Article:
Student life can be challenging, especially for international students. Every year, thousands of international students from Nigeria, India, Pakistan and other countries come to the UK to study and upgrade their professional CVs. This move while quite exciting does not come cheap.
So, in many cases, finding part-time work while studying becomes a top necessity.
These five practical tips will help you in getting a student job as an international student from India, Nigeria and other countries:
1. Keep your CV straight and simple
In other countries, dense CV formats may be the thing but in the UK, simple and straightforward CVs do the job easier. No need to submit two or three pages of a CV filled with dense sentences and stories. Use bullet points to list your experience and education. A good thing to do is to use the free CV templates you find on Google Docs.
2. Start applying early
Do not wait till you are fully settled and have started lectures to start applying for jobs. No. The recruitment process usually takes weeks (or several days at least), so the earlier you start looking, the better your chances of finding one and concluding the documentation process or training (if any) faster.
3. Apply only to part-time or student-friendly roles
As an international student in the UK, you are only permitted to work 20 hours a week during term time. This restriction automatically disqualifies you from being considered for full-time jobs (40 hours a week or more). There have been many stories of candidates chasing good jobs only to be disqualified at the last stage when it is discovered that they are students.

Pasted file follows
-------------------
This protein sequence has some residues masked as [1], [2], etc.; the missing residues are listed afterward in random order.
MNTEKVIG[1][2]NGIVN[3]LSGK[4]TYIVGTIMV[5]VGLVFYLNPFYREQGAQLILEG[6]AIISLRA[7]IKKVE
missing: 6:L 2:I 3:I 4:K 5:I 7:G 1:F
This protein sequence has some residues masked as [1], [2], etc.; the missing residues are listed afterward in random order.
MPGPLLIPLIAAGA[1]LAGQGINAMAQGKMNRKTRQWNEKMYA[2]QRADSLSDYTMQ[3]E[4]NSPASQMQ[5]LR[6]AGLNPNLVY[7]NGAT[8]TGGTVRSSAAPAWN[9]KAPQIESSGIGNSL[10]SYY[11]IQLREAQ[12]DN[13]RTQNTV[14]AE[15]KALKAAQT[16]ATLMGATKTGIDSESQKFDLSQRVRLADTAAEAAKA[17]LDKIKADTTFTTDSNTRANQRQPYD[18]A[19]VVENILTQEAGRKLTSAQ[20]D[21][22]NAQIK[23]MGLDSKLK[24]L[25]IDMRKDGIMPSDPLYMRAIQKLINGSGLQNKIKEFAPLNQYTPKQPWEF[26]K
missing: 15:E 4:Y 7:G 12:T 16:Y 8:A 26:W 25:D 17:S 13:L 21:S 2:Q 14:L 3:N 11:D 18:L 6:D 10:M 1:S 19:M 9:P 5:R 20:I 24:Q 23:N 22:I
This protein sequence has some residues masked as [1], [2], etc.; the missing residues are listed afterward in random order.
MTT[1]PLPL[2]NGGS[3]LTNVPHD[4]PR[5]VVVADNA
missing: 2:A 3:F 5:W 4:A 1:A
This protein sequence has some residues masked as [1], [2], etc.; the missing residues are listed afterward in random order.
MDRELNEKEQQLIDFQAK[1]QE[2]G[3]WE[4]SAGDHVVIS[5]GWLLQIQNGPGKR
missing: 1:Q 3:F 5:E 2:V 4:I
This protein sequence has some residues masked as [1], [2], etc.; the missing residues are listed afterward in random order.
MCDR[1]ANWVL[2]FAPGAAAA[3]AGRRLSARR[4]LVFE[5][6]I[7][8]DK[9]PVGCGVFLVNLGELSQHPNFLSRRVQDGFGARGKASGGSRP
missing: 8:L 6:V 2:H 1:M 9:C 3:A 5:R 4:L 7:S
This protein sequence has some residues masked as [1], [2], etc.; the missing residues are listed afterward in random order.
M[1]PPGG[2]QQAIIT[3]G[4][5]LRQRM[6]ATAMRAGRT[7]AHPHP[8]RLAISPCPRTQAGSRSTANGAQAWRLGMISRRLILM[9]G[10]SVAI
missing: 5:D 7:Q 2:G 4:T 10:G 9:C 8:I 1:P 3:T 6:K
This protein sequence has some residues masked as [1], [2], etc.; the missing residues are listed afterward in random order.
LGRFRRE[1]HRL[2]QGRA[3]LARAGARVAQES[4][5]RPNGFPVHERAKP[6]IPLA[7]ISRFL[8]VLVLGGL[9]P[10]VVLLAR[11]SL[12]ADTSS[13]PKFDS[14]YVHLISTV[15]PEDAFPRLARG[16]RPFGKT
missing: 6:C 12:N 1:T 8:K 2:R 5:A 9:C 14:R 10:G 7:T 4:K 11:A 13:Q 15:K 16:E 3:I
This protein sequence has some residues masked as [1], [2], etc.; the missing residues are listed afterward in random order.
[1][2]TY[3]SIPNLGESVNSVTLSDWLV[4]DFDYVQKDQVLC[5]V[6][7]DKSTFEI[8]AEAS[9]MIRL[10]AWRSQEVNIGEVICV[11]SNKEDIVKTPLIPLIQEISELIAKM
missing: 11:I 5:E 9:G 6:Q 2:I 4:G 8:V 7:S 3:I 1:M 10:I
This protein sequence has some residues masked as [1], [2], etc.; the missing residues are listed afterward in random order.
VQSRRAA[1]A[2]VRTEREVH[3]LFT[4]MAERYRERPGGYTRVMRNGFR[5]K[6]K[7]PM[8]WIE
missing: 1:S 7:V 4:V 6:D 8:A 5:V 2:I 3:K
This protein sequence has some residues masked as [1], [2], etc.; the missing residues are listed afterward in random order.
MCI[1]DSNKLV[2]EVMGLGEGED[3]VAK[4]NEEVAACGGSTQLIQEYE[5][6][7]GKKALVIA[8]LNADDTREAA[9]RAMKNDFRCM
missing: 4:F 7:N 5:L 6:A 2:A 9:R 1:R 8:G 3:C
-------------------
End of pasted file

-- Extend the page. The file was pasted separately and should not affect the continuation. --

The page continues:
4. Keep your expectations low
You might have been a high-earning skilled professional in your home country who can only take managerial positions. But in the UK, you have to keep that aside and look for other things you can do. You are in a new country and you might need to work your way up again. And there is what is called the “UK work experience” which you don’t yet have.
My advice will be to apply for smaller roles with minimal training and flexible working hours. Jobs in retail, warehouse, support work/care, or in the service industry like bar work are good starting options. Some of these jobs might be paying up to £12 per hour or more which is not a bad start. Bear in mind that these jobs can be tiring or involve late shifts but you might grow to eventually enjoy them and find their flexibility satisfying. You can start with these roles and then switch when you get something better.
5. Clean up your social media
You might ask why this tip is important but in the UK, recruiters do check social media. A lot. Especially as you likely do not have any previous UK work experience or a previous UK employer to reference you, potential employers might turn to your social media to find clues about the kind of person you are. One picture of you acting violently or saying stuff that you are not meant to say is enough to take you off the list of candidates to hire. So, if you are the kind of person that likes to post offensive stuff on social media, this might be time to do some cleaning.
Platforms to consider when looking for student jobs in the UK as an international student:
d. Recruitment agencies